"There are some positives. We are learning but we are a long way from where we need to be. Going from a read front to an attack front is always a bit of a change. So, the guys are kind of feeling their way through it due to all the learning that they are having to deal with. The thing we have to do is continue working. There is nothing magical about it. And the guys are doing that. That is what I am pleased about. The biggest thing I can say about these guys is they are willing to work and willing to get better. We just have a lot of work in front of us."
Defensive coordinator Manny Diaz talked to me about how the defensive players are having to learn to not think so much and simply use their natural talent. Why is that so difficult? It seems like that is what they would want to do.
"It is, but it's like anything in life. Everybody wants a landmark. Everybody wants something that they can see and touch. And we aren't working on people now but an area. That's a big change for a lot of guys because they are so used to getting their hands on people instead of getting their feet vertically up the field. That's the biggest transition for them."
How it is different for the defensive tackles compared to the defensive ends in this new defense?
"It's different from a certain standpoint. The three technique and the nose (guard) are always in an attack position; they are never in a read position. There are opportunities, at times, for the ends to possibly stand up and become a reader in certain situations against certain personnel as well as certain formations. Sometimes that defensive end could even be an outside linebacker. So, that's the biggest difference."
You've seen some outstanding talent at Oklahoma and you've had quite a few of your guys go on to play in the NFL. How does the talent level of your defensive linemen at Mississippi State compare to that talent?
"I feel like Fletcher Cox, Josh Boyd, Pernell McPhee, Sean Ferguson and Nick Bell are guys who could play anywhere in the SEC. Those five guys have a lot of athleticism. And I say that without any hesitation. The biggest thing that I can do and Coach Diaz can do is allow these guys to play with their natural ability because those five guys can play anywhere in the SEC. The key with them is their natural athleticism will take over when they stop thinking.They give us a chance to be competitive.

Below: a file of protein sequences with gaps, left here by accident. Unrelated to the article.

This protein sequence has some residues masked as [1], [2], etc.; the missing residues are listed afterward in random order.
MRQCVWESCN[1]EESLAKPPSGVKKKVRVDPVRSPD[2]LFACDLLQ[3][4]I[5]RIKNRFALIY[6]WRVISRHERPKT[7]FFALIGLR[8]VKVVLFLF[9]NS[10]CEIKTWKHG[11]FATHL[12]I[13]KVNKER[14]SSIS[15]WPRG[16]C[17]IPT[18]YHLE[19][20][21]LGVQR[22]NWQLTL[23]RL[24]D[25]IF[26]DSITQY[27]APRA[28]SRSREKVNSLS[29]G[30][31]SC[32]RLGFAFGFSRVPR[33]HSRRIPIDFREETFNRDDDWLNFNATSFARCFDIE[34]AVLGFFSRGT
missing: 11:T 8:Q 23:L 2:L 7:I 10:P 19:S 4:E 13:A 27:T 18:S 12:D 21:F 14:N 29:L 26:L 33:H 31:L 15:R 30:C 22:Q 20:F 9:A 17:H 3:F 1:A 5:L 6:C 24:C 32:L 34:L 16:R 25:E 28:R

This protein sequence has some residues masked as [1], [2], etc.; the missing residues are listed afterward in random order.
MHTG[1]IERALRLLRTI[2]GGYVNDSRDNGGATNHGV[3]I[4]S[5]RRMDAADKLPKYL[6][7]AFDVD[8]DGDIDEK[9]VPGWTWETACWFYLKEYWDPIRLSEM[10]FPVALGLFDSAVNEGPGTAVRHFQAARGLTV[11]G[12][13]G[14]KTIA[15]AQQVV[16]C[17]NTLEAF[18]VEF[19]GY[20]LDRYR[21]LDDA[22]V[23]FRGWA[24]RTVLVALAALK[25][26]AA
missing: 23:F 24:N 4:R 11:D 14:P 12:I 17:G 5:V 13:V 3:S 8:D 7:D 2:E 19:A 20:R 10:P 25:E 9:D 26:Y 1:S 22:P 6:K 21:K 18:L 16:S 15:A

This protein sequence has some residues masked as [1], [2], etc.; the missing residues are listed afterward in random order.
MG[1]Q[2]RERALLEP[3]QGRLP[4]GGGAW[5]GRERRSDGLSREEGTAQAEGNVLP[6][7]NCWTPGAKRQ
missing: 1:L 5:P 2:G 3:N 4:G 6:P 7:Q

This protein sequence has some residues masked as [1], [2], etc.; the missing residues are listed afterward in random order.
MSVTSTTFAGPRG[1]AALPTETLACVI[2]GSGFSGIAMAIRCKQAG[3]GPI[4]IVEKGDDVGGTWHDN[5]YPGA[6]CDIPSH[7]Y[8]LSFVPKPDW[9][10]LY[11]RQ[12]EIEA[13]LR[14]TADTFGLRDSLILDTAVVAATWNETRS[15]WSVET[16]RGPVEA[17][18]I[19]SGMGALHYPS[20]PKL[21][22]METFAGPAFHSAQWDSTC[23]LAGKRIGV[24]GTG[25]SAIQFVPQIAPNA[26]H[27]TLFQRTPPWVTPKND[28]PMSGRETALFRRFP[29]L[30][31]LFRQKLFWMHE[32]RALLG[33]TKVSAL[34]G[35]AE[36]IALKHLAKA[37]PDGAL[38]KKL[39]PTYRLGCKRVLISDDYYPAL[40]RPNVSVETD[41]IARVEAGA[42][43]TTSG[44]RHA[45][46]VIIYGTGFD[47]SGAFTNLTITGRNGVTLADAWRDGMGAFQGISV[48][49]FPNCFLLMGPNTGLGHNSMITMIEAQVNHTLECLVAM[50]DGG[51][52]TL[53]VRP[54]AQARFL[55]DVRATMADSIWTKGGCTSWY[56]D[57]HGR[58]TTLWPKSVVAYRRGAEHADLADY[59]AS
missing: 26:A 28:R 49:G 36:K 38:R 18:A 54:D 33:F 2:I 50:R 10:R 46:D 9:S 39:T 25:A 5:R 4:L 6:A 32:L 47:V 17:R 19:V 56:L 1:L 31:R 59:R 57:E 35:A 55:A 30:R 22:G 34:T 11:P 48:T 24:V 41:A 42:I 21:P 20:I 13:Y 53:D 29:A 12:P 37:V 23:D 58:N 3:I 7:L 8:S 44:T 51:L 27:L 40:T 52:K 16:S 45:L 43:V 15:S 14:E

"Obviously, we are also trying to develop guys in that second level. That's what really makes you a championship team, guys like James Carmon and guys like Devin Jones who really fit this style of play as far as getting vertically up the field and getting off blocks and playing with leverage. When we will be exceptional is when we are two-deep across the board with starters."
James Carmon came in here at 375. He's now lost about 40 pounds. I know your access to watching him is limited prior to spring practice, but based on what you have seen of him from when he first got to State to now, how much of a difference have you seen?
"I saw him in January when he was going through the process of recovering from some injuries. The biggest deal with him is he is having to work himself into shape, and he is doing that. The key thing with James is he has to play. And nothing can change that other than him getting out on the field and working himself into shape. He also has to realize that the SEC is a lot different than junior college. And he is beginning to come along in that."
James is a big man. Can he get much smaller than 338?
"The biggest thing he can do is get himself stronger and more explosive. If he can do that being 338, then that's great. But if he can't, then he has to do everything possible to allow himself to play 40 to 50 snaps per game. That's the thing, can he manage to play at a high level at 338? But he's got time to figure that out. Once he gets with (MSU head strength) Coach (Matt) Balis during the summer. I expect to see bigger changes in him."
You mentioned Fletcher Cox earlier. Would you say he's one of the most talented players that you have ever been around?
"He has the potential. He looks like the guys that we had at Oklahoma. He looks like Gerald McCoy, he looks like Tommy Harris. He may be bigger and stronger than Tommy. But the thing that he has to do is develop his fundamentals. And I'm telling you he has a chance at that point to be as good as anybody. But it is going to require a lot of work on both of our parts. That's the biggest thing, teaching them to how to learn to be a football player. Obviously being a freshman last year who played was big for him. But now he has to be the guy. There is a difference between being a backup to actually being the guy."
Gene Swindoll is the publisher of the GenesPage.com website, the source for Mississippi State sports on Scout.com sports network. You can contact him by emailing email@example.com.